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programs and specializations / Developmental Science Specialization

Developmental Science Specialization

The Developmental Sciences specialization is designed to train students in the areas of social, cognitive, emotional, and biological aspects of human development. This specialization involves intensive research apprenticeships with faculty mentors, coursework in core courses and advanced seminars, and exposure to leaders in Developmental Science through the colloquia and professional development weekly seminar organized by the Center for Children, Relationships, and Culture, which is housed in the Department of Human Development and Quantitative Methodology.

The goal of the program is to train students for research careers in academic or applied areas of child development; graduates have obtained positions as university professors and research scientists. The program encourages engagement in collaborative research with faculty and students in a wide range of developmental science areas. In addition to coursework, students enroll in a one-credit weekly colloquia series and professional development seminar which hosts invited speakers from the Washington, D.C. metropolitan universities, institutes, and research "think tanks," as well as provides for professional development sessions on various topics such as conference preparations, dissertation projects, grant writing, and career options.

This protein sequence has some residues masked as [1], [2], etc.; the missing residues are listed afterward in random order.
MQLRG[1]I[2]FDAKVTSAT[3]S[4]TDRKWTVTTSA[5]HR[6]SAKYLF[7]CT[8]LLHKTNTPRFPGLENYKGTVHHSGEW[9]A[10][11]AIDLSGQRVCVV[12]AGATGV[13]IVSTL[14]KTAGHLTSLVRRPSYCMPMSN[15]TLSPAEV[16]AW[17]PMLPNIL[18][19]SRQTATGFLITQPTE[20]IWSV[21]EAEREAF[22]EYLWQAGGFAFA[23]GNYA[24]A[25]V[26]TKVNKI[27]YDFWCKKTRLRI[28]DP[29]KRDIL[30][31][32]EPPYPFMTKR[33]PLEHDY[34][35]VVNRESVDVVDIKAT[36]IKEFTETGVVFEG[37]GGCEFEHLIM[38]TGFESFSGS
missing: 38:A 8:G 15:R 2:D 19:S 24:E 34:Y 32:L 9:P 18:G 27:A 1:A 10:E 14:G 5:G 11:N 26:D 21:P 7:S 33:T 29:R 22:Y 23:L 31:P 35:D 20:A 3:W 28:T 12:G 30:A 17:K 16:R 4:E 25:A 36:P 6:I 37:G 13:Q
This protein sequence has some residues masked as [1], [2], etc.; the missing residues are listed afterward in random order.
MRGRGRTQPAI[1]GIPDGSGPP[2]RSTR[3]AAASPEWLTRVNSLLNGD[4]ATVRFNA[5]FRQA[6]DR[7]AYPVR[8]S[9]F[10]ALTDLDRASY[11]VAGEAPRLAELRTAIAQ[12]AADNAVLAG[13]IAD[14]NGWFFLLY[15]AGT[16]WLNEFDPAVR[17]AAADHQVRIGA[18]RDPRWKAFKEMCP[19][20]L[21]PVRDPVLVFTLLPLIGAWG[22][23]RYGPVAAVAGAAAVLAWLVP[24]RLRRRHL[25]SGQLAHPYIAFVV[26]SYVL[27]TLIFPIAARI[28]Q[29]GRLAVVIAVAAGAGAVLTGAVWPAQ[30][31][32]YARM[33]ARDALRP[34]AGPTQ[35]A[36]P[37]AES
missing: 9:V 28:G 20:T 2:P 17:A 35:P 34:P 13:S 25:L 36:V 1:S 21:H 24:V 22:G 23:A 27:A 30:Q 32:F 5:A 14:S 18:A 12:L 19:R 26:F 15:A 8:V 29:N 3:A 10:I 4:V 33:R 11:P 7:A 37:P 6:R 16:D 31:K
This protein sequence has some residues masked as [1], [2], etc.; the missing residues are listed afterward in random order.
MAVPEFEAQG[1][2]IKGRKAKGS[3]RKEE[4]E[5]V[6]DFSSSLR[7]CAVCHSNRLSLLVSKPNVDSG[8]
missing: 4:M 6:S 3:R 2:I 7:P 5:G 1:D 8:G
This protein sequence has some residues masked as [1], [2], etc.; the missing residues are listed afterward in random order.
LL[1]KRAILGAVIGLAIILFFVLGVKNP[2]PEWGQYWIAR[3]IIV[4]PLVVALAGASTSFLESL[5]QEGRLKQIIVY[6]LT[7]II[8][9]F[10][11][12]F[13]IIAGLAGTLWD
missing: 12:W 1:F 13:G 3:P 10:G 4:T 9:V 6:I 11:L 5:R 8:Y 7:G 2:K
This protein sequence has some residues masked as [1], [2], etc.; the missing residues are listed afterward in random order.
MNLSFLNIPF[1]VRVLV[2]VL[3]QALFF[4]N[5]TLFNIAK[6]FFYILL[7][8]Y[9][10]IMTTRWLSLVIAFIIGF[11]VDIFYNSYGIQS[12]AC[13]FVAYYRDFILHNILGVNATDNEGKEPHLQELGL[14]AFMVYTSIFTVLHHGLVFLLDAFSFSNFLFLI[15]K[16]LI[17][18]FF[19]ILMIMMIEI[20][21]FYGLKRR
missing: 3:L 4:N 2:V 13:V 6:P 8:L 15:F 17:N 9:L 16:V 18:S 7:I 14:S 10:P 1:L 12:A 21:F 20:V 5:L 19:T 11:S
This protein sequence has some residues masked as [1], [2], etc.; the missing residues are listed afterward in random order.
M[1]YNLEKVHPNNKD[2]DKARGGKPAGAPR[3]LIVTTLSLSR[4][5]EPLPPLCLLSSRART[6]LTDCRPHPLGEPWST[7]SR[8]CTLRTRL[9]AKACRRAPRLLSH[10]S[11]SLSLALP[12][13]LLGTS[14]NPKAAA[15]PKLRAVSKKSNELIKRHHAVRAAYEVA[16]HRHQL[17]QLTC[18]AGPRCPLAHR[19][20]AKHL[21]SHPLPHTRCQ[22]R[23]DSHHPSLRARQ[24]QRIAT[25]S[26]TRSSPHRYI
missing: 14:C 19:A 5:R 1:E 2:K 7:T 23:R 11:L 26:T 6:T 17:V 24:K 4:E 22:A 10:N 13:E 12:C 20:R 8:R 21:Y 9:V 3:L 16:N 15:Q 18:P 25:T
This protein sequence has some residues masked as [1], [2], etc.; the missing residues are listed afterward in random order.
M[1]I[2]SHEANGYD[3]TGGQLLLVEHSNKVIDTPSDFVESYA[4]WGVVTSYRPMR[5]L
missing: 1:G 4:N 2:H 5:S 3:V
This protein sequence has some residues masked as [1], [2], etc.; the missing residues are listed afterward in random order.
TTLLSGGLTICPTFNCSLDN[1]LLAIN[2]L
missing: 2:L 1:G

Specific topics investigated include peer relationships, parent-child relationships, attachment, emotional development, developmental neuroscience, social-cognitive development, moral judgment, motivation, social goals, intergroup attitudes and relationships, prejudice, linguistic development, play, cognitive development, parent-child discourse, father involvement, early childhood policy, civic engagement, and cultural influences on development.  

The Department of Human Development and Quantitative Methodology at the University of Maryland has a National Institutes of Health (NIH/NICHD) Graduate Training Program in Social Development award. This award provides financial support for selected pre-doctoral graduate students as well as funds for the infrastructure of the doctoral program.

The Developmental Science area is also connected to the University-wide Graduate Field Committee in Developmental Science  which sponsors key note talks from prominent developmental scientists, hosts a range of professional development activities, and funds graduate student organized one-day workshops on a developmental science topic.

The Developmental Science area in the Department of Human Development and Quantitative Methodology has a mentorship model. Students interested in the Developmental Science specialization must contact a faculty member with whom they would like to work with during their graduate training. This is essential information for the graduate application and should be clearly designate in the Statement of Purpose as part of the application process.  For general information about the Developmental Science area, contact Dr. Melanie Killen (Area Head),

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